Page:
Self-Defense Plan May Protect Trick-Or-Treaters From Abduction - News9.com - Oklahoma City, OK - News, Weather, Video and Sports |

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Self-Defense Plan May Protect Trick-Or-Treaters From Abduction

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MIDWEST CITY, Oklahoma -

Halloween is fast-approaching, and a local martial arts instructor wants you to prepare your children to defend themselves in case someone tries to abduct them while they are trick-or-treating.

Halloween can be chaos, and with hundreds of kids roaming one area, the chances you could get separated from yours are relatively high. Some basic self-defense knowledge, however, can make them a harder target for predators.

At the Hoshin Dojo in Midwest City, Sensei Charles Wallace says the first step to Halloween safety is knowing the route your family plans to walk, and use stop signs as checkpoints for when kids get lost.

“That makes them easier to find because they’re stationary,” Wallace explains. “Then they’re not moving, so you don’t have both parties going in opposite directions. Then the parents can back-track.”

Slapping the stop signs as you go also helps the kids remember where they are. “It makes a loud noise and you’ll remember the noise. It’s a memory peg,” says trick-or-treater Season Wallace.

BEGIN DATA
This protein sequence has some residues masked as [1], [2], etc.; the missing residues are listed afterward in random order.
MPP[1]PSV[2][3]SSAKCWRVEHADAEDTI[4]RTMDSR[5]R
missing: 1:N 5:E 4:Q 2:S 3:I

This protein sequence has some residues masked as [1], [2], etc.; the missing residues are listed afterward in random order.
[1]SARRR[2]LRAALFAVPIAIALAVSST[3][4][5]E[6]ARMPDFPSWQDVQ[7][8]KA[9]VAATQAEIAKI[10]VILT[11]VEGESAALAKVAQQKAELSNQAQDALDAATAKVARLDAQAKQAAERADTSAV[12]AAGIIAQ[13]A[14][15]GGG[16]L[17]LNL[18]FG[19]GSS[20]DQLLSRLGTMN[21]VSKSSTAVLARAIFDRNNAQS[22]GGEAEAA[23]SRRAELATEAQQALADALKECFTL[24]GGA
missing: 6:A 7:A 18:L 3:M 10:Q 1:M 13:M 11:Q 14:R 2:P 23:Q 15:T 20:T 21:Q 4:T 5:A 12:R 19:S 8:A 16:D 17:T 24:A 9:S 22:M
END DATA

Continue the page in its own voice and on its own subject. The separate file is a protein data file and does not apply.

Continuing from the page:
If you have a friend picking your child up from trick-or-treating, use a password system so the child knows it is safe to go with that person.

Season says, “If they have the password, you go with them, but if they don’t have the password or if they give you the wrong password then you beat them with your candy.”

If the stranger is trying to abduct the child, Wallace advises them to scream "Fire" instead of "Help" because it is more likely to attract attention. And if someone stronger grabs their hand or arm, teach your child to swing that arm in a circular motion in the direction of the person's thumb, which will guarantee that they let go, despite any size differences.

After learning the move, Season says, “It feels like I actually have the power, but at the same time it’s kind of scary.”

Kids can also stomp on the abductor's foot or aim for their groin to escape. You can also teach them to use the weapon they have, a heavy bag full of candy.

“We can’t prevent the crime,” says Wallace, “but we can make the kids individually hard targets, and when enough of the training gets out there, and enough of the kids are hard targets, then no one becomes a victim.”

You can also make your kids easier to see by incorporating reflective or glow in the dark accessories into their costume or by tying a balloon to the costume to make them stand out in a crowd.

For more Halloween safety tips, click here.

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